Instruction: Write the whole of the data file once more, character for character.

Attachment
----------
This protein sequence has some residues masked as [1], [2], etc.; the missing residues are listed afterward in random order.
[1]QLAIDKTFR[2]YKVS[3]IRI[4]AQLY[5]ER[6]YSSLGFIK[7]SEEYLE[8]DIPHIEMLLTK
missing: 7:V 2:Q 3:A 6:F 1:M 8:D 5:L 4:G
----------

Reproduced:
This protein sequence has some residues masked as [1], [2], etc.; the missing residues are listed afterward in random order.
[1]QLAIDKTFR[2]YKVS[3]IRI[4]AQLY[5]ER[6]YSSLGFIK[7]SEEYLE[8]DIPHIEMLLTK
missing: 7:V 2:Q 3:A 6:F 1:M 8:D 5:L 4:G